A good example of this corrosive "fairness" is Richard Holloway, former Archbishop or Bishop Primus (it amounts to the same thing) of Edinburgh of the Scottish branch of Anglicanism. His religion is in effect a spirituality of honesty in not believing or claiming anything specifically Christian at all. According to a suitably uninspiring Easter weekend feature in The Australian which influences my comments, Holloway admits to being “completely allergic to people who say that they know the ultimate, absolute truth”. He believes in “the virtue of uncertainty” and “If you know the mind of the mystery you call God, it makes you do terrible things”.

“Terrible things”? This is libel! Are we to suppose that, say, Christian doctors and nurses who are helping people and happen orthodoxly to believe that Christ is “the way, the truth and the life” and hence some kind of ultimate mystery, are actual or potential world destroyers like biblically illiterate, or just plain illiterate, medieval Crusaders on rampage overseas? But for this Archbishop such believers wouldn’t need to be pushing any of their beliefs in Christ anyway, even nicely, because “Evangelism is an abuse of power”. It’s even nothing but a fear based threat and the Church just a power structure. And it seems there would be nothing and nobody to evangelize anyway because the first of the Archbishop’s 26 published books was Beyond Belief: Godless Morality, (1981) which made the point there is effectively no Christian morality because atheists can be good – which doubtless they can be just as they can be evil. But is this the point and is it worth cutting down trees to make paper to publish it? Indeed, what publishers are complicit with promoting this religion of skepticism 26 times over when so much in religion can’t get published? What Holloway represents is an “abuse” of influence by an Archbishop who admits to have changed his mind so many times he is not sure what he believes but is ready to call himself "The Church in Exile". The Church in Auto-Destruct mode might be more appropriate!

As one priest remarked to me, people like this may be brilliant scholars (Williams is a linguist fluent in perhaps ten languages) but they would be better in academic posts where they would be free to change ideas and perspectives by the week rather than leading whole churches. I would agree their role is now so negative it belongs with Miltonics like “the hungry flock look up and are not fed”, or, more darkly and cynically if one were to cite Baudelaire, “It’s the Devil who holds the strings that make us dance”. In 2002 Richard Holloway did actually resign his post as was appropriate. Today he oddly describes the real beginning of his disillusion as being the 1998 Lambeth Conference with its fireworks over the subject of homosexuality. Gays and their cause seems to be the one of the few things the Archbishop can feel able to barrack for with any conviction. Admittedly Lambeth ‘98 seems to have been a conference to end all conferences…...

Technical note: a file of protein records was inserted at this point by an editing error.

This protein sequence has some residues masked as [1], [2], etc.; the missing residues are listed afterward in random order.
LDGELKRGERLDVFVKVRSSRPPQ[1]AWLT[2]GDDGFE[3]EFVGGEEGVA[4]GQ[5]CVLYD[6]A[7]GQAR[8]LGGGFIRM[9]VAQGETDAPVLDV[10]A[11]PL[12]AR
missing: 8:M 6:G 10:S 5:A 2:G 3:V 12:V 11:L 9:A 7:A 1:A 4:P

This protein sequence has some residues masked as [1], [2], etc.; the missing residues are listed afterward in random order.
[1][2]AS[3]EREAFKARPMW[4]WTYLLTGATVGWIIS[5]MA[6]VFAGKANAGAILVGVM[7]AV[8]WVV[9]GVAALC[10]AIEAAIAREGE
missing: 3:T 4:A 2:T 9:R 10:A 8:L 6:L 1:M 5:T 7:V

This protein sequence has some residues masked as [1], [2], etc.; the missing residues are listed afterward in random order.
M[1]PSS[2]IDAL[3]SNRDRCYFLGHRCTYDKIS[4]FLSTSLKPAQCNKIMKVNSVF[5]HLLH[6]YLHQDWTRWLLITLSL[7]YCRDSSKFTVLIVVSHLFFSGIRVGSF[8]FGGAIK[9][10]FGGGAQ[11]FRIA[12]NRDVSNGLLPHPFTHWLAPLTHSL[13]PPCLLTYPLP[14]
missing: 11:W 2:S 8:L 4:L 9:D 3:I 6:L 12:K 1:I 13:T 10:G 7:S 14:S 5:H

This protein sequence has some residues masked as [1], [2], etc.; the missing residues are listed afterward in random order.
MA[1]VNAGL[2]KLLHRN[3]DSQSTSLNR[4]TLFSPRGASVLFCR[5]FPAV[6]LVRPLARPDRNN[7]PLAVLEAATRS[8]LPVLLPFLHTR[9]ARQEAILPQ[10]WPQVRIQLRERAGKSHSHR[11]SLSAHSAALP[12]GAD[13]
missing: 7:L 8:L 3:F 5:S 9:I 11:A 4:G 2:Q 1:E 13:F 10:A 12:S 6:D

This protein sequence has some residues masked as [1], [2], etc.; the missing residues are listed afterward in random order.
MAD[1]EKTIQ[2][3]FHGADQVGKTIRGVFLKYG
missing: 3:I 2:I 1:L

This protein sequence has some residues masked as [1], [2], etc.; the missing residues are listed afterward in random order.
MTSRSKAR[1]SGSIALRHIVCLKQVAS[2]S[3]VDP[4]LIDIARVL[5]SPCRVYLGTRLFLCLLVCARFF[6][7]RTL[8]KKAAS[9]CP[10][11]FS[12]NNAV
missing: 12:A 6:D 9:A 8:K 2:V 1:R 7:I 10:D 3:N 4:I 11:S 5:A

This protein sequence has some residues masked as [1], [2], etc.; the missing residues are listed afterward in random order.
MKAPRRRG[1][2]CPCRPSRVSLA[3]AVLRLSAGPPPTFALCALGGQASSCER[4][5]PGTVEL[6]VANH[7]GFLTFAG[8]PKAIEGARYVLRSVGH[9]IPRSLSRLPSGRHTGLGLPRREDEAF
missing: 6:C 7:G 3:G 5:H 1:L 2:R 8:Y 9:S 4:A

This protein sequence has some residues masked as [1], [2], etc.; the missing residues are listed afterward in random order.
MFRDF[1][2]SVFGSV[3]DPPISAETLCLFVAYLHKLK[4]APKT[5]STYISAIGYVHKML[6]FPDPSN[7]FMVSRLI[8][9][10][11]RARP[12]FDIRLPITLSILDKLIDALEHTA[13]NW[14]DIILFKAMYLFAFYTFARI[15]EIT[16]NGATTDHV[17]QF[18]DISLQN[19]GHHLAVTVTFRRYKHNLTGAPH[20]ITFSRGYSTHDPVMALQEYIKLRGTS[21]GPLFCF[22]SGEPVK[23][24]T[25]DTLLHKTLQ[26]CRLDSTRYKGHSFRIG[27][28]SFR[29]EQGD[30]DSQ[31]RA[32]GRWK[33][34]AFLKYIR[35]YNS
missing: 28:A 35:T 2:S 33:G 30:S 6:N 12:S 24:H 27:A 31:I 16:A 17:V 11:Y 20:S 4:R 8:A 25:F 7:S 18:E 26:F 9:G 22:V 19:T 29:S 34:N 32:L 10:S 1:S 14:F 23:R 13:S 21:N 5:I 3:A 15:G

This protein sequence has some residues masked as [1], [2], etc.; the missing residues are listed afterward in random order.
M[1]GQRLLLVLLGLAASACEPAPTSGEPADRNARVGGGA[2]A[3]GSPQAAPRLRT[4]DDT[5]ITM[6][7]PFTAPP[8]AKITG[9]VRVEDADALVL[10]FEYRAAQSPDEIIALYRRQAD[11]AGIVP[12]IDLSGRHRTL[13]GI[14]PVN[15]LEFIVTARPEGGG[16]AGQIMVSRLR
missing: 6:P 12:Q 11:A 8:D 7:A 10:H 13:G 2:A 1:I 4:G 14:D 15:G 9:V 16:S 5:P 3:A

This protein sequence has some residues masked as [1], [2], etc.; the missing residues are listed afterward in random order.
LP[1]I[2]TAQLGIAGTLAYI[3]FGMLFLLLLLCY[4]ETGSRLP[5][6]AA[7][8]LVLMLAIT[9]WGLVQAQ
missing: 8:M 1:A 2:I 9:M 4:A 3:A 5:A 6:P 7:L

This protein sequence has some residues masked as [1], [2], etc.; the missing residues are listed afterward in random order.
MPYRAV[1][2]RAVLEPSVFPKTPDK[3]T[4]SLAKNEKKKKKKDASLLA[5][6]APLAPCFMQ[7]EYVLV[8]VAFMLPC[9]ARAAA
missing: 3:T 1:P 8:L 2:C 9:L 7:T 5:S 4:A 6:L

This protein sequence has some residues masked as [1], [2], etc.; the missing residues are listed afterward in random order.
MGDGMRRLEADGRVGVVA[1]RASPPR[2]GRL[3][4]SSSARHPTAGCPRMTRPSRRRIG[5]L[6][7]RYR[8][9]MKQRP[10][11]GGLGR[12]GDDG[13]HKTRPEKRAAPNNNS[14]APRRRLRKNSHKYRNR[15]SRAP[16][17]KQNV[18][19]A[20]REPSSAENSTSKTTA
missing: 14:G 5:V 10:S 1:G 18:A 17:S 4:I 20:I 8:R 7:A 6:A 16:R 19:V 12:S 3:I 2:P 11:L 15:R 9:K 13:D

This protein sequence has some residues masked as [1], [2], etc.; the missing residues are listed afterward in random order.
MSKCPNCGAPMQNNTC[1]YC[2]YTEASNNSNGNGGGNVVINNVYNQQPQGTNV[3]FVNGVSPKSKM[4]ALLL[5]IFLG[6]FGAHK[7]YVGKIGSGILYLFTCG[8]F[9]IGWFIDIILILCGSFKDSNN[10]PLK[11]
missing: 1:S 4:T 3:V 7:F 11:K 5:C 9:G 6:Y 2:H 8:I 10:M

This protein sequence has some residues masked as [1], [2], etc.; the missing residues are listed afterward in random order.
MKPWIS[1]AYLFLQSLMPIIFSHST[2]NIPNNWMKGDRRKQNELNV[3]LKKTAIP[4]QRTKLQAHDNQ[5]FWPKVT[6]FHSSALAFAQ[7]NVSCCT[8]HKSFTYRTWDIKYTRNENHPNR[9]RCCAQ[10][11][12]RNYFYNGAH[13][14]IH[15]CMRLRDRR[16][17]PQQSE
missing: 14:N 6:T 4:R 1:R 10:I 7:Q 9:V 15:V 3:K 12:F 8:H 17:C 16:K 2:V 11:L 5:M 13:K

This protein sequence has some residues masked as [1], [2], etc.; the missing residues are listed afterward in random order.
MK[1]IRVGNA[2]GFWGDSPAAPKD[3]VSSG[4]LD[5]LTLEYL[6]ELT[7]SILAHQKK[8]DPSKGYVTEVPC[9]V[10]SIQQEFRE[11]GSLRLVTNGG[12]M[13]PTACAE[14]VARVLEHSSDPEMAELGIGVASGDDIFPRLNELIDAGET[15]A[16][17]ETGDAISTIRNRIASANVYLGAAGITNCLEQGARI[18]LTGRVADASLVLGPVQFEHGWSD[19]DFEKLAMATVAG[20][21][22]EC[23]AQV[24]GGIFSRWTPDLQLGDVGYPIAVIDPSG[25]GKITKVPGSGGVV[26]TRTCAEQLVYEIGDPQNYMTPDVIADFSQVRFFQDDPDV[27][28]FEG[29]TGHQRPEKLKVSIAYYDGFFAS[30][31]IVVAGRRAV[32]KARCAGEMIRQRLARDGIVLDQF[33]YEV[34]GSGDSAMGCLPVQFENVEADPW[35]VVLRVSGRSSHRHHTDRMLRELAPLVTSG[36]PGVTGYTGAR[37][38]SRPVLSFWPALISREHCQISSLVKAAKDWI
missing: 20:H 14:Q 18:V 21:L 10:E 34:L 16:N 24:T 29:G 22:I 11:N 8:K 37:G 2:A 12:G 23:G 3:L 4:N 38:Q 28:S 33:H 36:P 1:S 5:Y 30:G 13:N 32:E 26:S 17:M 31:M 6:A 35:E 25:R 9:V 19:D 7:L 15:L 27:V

I attended a party a few years ago and not realizing I was talking to a bishop told him, when he asked me, about my doctoral studies which were in gay spirituality. This prompted him to inform me just how horrific the Lambeth Conference had been. So bad he said he never wished to attend anything like it again in his life. The atmosphere had apparently been electric with venom and potential and actual aggressive behaviour unworthy of Christians. But if such was the case the party chiefly guilty for stirring the pot was another unworthy Archbishop, Archbishop Akinola of Nigeria, of whom there were tales about trying to throw a gay delegate on the floor – possibly in attempts to exorcize him since he apparently believes gays are mostly demon possessed. From the under-belief of prelates western style we pass to over-belief African style.